Living with and managing diabetes is a challenge faced by tens of millions of Americans every day. It takes a lot of work to monitor blood sugar levels and other aspects of the condition, and failing to do so can have catastrophic consequences. Diabetes can make the body vulnerable to numerous and severe health issues. Among those are serious medical problems with feet, which could ultimately necessitate amputation or even be fatal. During winter’s colder temperatures, diabetics need to be even more vigilant and proactive in protecting their feet from the disease’s complications.
How Does Diabetes Effect the Feet?
Diabetes reduces blood flow to the legs and feet, which makes it harder for the body to heal after any foot injuries. The lack of blood flow to the extremities during colder weather can also ultimately lead to frostbite. The condition also can cause nerve damage in the feet, which reduces or eliminates the ability to feel foot pain. As such, if a person with diabetes is suffering from a foot condition that needs immediate attention, they may not know it or seek treatment until long after it becomes severe.
Diabetic foot problems are often so extreme that amputation is the only effective treatment. According to the Centers for Disease Control and Prevention, about 73,000 adult diabetics had a leg or foot amputated in 2010 alone. Diabetics who are 45 years old and up are ten times more likely to have a leg or foot amputated than people without diabetes.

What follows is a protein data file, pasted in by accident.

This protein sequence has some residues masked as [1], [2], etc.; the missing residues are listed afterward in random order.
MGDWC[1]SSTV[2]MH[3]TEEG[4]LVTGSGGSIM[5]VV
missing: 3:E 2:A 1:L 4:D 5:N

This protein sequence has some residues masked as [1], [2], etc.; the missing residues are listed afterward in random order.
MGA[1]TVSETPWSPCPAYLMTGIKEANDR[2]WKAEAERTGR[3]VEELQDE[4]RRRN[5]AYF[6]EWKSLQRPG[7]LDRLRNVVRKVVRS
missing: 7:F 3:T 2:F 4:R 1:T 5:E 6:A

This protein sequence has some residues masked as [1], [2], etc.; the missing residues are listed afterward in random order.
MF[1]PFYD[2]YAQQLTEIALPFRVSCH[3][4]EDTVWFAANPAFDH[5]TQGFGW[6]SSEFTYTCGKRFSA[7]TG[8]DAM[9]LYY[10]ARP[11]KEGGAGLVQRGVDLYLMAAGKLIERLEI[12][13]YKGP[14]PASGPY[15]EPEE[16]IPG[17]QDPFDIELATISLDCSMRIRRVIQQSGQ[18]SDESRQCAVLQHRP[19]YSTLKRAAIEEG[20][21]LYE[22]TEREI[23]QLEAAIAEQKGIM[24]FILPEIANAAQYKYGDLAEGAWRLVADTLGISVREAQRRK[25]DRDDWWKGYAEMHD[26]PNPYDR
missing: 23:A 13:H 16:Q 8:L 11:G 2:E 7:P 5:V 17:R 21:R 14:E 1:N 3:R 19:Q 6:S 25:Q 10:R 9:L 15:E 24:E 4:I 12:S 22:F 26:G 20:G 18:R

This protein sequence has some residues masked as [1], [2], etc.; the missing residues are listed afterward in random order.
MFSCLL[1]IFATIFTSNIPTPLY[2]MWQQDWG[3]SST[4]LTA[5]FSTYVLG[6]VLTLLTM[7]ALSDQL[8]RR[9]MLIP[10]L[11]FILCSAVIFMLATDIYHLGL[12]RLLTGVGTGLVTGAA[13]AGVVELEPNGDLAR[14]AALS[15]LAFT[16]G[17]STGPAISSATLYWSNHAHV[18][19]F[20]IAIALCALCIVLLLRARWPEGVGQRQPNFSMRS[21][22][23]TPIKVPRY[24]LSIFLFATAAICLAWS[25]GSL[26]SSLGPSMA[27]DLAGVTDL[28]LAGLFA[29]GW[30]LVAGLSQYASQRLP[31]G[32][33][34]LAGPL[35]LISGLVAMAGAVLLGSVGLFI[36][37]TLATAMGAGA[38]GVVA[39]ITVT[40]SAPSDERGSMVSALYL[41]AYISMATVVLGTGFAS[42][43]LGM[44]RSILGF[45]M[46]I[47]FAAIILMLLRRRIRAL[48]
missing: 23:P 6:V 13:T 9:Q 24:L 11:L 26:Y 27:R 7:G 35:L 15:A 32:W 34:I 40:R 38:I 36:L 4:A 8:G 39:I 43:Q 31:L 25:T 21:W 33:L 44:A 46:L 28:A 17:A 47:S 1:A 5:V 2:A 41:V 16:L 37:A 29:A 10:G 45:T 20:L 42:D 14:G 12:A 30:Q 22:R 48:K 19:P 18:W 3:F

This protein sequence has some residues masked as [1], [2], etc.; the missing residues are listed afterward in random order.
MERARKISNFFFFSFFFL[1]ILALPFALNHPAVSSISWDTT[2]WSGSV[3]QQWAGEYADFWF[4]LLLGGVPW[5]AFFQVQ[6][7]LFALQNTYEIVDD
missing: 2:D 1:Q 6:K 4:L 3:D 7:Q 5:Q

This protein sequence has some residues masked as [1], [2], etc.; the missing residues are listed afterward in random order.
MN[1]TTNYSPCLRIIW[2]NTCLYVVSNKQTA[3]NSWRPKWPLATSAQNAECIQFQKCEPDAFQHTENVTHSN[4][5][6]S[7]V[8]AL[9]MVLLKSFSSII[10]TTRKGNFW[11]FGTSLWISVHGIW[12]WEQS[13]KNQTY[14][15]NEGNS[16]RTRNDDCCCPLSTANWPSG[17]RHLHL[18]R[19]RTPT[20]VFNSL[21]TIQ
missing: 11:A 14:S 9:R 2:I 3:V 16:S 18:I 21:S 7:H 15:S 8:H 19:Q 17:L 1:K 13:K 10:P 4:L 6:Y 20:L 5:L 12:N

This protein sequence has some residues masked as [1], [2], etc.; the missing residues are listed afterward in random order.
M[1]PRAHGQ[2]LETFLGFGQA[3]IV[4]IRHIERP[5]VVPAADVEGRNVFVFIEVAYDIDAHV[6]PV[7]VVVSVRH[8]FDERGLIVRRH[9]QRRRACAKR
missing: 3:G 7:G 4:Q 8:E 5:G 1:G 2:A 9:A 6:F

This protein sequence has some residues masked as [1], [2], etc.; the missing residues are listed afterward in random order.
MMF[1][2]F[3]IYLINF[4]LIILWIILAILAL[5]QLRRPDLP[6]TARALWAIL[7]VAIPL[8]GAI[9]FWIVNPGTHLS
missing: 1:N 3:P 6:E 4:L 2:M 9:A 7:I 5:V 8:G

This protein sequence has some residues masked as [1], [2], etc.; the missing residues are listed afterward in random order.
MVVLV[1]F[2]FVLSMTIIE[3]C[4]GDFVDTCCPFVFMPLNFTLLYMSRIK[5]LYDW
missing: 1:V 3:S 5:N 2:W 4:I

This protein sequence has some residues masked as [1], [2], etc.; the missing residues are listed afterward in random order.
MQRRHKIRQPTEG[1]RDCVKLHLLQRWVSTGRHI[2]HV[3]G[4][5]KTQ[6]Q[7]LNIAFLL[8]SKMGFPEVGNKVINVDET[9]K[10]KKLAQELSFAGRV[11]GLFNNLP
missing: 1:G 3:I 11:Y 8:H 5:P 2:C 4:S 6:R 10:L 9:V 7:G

Protecting Diabetic Feet in the Winter
To avoid letting winter’s chill cause a flurry of foot problems, keep these five cold-weather tips in mind:
- Take a daily look. As noted, a lack of feeling in the feet means pain may not alert a person with diabetes to problems such as infection, foot ulcers, open sores, cracks, dryness, blisters, corns, and calluses. Make sure you take a good look at your feet each day so you can identify any problems at their earliest stages and get the treatment you need.
- Wear warm, breathable socks. The cold outside won’t stop your feet from sweating, so try to wear thicker, breathable socks that allow for air circulation and keep moisture at bay.
- Keep your feet dry. Those socks are important because allowing excessive sweating or other moisture to linger on the feet can increase the likelihood of developing a bacterial or fungal infection. Make sure you completely dry your feet (don’t forget the area between your toes!) after showering, bathing, or walking on wet areas such as poolside.
- Keep your feet warm. Shoes made of natural fabrics such as suede or leather encourage proper air circulation to your feet. People with diabetes should also choose boots or shoes that will provide sufficient warmth since neuropathy can prevent them from realizing when their feet are becoming too cold.
- Moisturize. The combination of poor circulation caused by diabetes and the cold, dry air of winter can cause cracks or peeling on the feet, increasing the risk of infection. Massage your feet and generously apply moisturizer after each shower.
JAWSpodiatry: Hollywood, Florida Foot and Ankle Specialists
Whatever the season, the experienced and skilled podiatrists at JAWSpodiatry in Hollywood, Florida can help you keep your feet healthy, and help you get back on your feet when problems arise. We are a growing group of exceptional professionals who offer the highest degree of care in a welcoming, comfortable environment. Please contact us today at (954) 922-7333 to schedule a consultation.